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Who should be searching? differences in personality can affect visual search accuracy

Biggs, Adam T., Clark, Kait and Mitroff, Stephen R. 2017. Who should be searching? differences in personality can affect visual search accuracy. Personality and Individual Differences 116 , pp. 353-358. 10.1016/j.paid.2017.04.045

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Abstract

Visual search is an everyday task conducted in a wide variety of contexts. Some searches are mundane, such as finding a beverage in the refrigerator, and some have life-or-death consequences, such as finding improvised explosives at a security checkpoint or within a combat zone. Prior work has shown numerous influences on search, including “bottom-up” (physical stimulus attributes) and “top-down” factors (task-relevant or goal-driven aspects). Recent work has begun to focus on “observer-specific” factors, examining how searchers' attributes might influence search performance. A logical extension involves exploring whether some individuals are better suited to conduct visual searches than other individuals. The current study examined whether certain personality characteristics relate to visual search performance in a large sample of professional searchers employed by the U.S. Transportation Security Administration. Of the “big five” personality traits (neuroticism, extroversion, openness, agreeableness, and conscientiousness), only conscientiousness significantly correlated with visual search accuracy. Both early-career and experienced professional searchers demonstrated a significant relationship between conscientiousness scores and accuracy on a simple visual search task. These findings validate the notion that searchers' attributes impact their visual search performance and suggest that personality assessments might prove useful for hiring and selection decisions regarding professional tasks that incorporate visual search.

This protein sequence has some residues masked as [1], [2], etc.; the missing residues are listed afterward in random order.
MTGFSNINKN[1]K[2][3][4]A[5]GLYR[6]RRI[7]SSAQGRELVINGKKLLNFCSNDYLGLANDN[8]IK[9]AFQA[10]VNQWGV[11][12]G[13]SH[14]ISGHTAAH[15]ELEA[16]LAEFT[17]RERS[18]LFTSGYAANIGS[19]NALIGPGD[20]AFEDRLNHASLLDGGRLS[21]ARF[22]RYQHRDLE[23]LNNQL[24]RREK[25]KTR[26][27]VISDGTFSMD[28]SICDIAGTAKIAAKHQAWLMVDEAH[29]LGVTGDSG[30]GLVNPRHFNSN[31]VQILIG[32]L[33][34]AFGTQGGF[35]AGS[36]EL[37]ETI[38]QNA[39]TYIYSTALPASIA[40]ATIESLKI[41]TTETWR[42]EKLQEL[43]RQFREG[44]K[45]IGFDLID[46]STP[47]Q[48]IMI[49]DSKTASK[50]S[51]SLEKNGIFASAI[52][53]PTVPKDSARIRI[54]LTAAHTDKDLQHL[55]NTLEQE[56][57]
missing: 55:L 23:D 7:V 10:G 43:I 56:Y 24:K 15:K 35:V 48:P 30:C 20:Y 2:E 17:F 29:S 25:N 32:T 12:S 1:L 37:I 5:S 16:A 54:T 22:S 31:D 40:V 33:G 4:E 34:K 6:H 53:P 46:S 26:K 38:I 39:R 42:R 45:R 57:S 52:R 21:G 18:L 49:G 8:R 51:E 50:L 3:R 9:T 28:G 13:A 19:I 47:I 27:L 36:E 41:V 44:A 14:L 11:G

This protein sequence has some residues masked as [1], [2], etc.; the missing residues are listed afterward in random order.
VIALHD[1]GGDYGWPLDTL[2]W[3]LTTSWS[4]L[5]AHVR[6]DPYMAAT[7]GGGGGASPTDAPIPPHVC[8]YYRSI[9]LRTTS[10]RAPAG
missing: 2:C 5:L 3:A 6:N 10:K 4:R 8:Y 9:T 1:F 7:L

Item Type: Article
Date Type: Publication
Status: Published
Schools: Psychology
Publisher: Elsevier
ISSN: 0191-8869
Date of Acceptance: 22 April 2017
Last Modified: 28 Jun 2019 03:09
URI: http://orca.cf.ac.uk/id/eprint/108331

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